Don't link e-sports to acts of violence, says Kelantan exco

Reuters pic.

KOTA BHARU: The Kelantan government has urged citizens not to link the popular online video game PlayerUnknown’s Battlegrounds (PUBG) to acts of violence, in the wake of Friday’s attack at two mosques in Christchurch, New Zealand, which left 50 dead.

Datuk Dr Mohamed Fadzli Hassan, executive councillor for Human Development, Higher Education, Science and Technology, said video games would not influence a person’s thinking despite the games using firearms and sharp weapons.

Yesterday, the mufti of Negeri Sembilan, Datuk Mohd Yusof, had called for the ban on PlayerUnknown’s Battleground, citing it as being the reason for the increase in violent behaviour among teenagers.

However, Mohamed Fadzil said: “We cannot link it (the killings) with e-Sports. That incident was an act of terror. If not a rifle, the men could have used a knife or sword. e-Sport does not influence but develops a person’s thinking towards positivity.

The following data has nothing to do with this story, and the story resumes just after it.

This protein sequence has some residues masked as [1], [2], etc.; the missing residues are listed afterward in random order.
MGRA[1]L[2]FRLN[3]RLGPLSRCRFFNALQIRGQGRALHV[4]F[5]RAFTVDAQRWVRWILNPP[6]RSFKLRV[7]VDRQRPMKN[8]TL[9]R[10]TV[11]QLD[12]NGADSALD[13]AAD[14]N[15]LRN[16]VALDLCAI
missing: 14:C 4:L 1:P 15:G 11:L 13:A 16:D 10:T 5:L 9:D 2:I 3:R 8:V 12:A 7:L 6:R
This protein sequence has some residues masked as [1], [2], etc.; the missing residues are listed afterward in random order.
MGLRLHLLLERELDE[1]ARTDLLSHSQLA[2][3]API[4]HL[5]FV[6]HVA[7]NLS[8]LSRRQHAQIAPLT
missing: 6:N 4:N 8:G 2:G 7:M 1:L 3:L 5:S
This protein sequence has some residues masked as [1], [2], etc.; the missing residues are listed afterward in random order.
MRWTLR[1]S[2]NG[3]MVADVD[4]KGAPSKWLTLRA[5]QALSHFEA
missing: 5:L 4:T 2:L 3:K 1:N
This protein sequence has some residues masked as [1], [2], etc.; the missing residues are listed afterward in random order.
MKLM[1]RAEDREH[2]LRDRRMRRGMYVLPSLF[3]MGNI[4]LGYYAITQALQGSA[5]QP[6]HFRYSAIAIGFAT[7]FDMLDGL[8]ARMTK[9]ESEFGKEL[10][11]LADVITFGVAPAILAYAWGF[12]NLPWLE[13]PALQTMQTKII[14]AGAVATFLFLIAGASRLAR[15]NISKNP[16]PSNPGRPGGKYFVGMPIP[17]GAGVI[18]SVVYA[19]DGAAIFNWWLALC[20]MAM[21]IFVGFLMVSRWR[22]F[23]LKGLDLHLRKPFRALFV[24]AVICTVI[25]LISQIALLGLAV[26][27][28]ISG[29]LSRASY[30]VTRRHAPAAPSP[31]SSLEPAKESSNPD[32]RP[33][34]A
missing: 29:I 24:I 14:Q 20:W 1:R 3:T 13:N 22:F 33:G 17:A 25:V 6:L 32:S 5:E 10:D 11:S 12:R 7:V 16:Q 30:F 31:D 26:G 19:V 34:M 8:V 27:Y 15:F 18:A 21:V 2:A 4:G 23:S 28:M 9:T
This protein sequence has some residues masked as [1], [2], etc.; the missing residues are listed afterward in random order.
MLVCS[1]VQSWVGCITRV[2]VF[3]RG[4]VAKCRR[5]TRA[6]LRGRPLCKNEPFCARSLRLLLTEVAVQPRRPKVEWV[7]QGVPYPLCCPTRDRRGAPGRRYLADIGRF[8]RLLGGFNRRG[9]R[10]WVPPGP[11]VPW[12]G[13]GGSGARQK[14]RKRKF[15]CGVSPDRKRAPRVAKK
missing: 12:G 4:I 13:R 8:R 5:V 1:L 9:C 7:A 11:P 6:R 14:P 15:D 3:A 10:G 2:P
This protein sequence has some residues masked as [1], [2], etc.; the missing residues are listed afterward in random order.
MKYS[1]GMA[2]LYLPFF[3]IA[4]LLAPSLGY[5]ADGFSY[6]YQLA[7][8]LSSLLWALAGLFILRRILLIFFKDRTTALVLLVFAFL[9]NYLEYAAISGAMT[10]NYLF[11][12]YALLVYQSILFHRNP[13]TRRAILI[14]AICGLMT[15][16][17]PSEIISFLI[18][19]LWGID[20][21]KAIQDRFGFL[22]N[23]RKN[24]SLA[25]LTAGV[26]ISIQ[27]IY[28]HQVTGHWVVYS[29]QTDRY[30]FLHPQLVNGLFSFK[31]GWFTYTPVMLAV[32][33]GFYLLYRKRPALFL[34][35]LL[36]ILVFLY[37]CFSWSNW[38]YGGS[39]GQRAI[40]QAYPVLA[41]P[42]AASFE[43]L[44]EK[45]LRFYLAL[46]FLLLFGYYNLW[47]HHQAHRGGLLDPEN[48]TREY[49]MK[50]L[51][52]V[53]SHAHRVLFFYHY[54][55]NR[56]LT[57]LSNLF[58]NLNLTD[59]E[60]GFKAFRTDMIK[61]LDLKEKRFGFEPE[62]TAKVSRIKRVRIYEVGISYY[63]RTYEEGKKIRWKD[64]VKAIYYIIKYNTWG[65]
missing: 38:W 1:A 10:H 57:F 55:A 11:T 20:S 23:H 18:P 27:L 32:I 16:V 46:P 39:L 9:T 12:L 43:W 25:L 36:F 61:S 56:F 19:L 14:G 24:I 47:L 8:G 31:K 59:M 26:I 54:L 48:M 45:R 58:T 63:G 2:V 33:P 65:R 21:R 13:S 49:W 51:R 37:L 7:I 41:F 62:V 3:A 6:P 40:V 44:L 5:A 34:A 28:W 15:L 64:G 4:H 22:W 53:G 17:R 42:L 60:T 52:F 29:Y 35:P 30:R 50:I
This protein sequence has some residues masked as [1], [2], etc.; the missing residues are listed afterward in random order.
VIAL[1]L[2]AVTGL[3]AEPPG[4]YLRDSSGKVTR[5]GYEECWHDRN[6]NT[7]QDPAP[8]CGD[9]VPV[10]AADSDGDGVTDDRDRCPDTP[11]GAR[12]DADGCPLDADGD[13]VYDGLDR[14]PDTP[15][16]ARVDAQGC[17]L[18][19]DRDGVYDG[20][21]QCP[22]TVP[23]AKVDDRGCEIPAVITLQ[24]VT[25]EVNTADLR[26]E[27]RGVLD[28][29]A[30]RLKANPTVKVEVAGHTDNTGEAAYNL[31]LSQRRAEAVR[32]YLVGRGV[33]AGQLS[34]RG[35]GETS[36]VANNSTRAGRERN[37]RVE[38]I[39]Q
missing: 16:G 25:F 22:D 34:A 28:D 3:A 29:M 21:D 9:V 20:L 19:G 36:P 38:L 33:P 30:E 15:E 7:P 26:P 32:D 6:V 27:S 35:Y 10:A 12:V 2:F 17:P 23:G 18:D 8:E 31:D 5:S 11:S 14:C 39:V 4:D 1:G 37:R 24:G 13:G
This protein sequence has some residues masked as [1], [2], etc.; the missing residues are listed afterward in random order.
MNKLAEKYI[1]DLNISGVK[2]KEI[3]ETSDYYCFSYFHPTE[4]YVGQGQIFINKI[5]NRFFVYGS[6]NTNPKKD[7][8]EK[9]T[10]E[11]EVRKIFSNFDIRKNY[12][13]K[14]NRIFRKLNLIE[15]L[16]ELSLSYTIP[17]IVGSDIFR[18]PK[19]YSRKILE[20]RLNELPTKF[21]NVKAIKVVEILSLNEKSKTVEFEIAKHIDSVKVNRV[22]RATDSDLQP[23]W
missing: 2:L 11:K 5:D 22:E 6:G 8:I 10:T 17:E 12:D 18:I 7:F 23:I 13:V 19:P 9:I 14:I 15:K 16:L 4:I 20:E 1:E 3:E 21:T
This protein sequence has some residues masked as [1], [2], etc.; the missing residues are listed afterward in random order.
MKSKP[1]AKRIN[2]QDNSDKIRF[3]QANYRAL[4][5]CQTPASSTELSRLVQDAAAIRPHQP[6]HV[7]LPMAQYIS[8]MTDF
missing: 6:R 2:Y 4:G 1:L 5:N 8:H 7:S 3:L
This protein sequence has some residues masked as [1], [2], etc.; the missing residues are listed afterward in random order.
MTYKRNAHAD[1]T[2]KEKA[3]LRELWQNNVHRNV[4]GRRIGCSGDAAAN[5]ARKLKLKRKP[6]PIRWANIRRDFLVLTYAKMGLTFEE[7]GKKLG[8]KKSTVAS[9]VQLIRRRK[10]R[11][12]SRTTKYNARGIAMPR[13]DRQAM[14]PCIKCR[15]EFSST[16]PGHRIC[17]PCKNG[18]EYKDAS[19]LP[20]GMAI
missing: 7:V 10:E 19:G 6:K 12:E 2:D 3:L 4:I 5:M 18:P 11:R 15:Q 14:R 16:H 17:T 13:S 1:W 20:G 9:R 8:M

He said Kelantan would not agree to a ban on e-Sport as there were positive contributions such as boosting the economy and technology.

Mohamed Fadzli spoke to reporters after the East Coast e-Sport prize presentation ceremony today. Solo category winner Muhammad Idham Fitri Abdullah received RM4,000 and Nur Ahmad Shahfuan Hanafiah’s team won RM7,000 for emerging triumphant in the group category. Wan Muhamad Firdaus Wan Ali took home the championship trophy after being adjudged the best overall player.